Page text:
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New York Revises Tax on Storage and Transit Services

  • Nov 20, 2014 | Gail Cole

 Delays happen.

Currently, New York sales tax applies to the incidental storage in transit of tangible personal property when the storage-in-transit period exceeds 30 days. Storage in transit occurs when goods are stored in the State of New York due to a delay during transportation (such as a freak snow storm dumping four feet of snow on the road) and the mover is responsible for the stored property.

Effective January 1, 2015, however, storage in transit will be considered “incidental to the provision of an exempt transportation service” and will therefore not be subject to sales tax when all of the following conditions are met:

  • The mover provides the customer with a bill of lading specifying a destination that is both different from the address where the mover picks up the property for movement and different from the location where the mover would provide storage.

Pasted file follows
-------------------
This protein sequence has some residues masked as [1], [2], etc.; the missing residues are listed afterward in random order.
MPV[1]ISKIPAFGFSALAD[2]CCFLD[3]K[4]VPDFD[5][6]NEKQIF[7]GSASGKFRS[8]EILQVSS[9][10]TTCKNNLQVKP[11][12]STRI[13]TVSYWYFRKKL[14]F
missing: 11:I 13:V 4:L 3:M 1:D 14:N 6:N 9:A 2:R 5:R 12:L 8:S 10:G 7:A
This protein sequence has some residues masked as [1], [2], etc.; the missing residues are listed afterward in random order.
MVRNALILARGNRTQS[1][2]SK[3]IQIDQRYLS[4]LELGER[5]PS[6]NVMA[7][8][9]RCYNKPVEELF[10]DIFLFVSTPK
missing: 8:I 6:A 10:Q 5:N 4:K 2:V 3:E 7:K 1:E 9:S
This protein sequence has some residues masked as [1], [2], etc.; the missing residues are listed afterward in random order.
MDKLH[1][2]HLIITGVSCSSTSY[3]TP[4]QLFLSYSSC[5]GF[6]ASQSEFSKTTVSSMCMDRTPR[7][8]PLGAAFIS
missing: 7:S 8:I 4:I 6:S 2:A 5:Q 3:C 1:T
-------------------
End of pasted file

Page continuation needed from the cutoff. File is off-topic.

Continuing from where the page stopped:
• The mover is responsible for any loss or damage to the property during the storage-in-transit period.
  • The mover remains responsible (for loss or damage) during the storage-in-transit period, “to complete the moving process.”
  • Previously stated charges for storage in transit do not exceed the transportation charges.

Additional information may be factored into any decision (regarding sales tax and storage in transit) made by the New York Department of Taxation and Finance.

The application of sales tax to general storage is not impacted by the revision of the storage in transit services.

Additional information, including examples, is available on TSB-M-14(16)S.

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Sales tax rates, rules, and regulations change frequently. Although we hope you'll find this information helpful, this blog is for informational purposes only and does not provide legal or tax advice.
Gail Cole
Avalara Author
Gail Cole
Gail Cole
Avalara Author Gail Cole
Gail began researching and writing about sales tax in 2012 and has been fascinated with it ever since. She has a penchant for uncovering unusual tax facts, and endeavors to make complex sales tax laws more digestible for both experts and laypeople.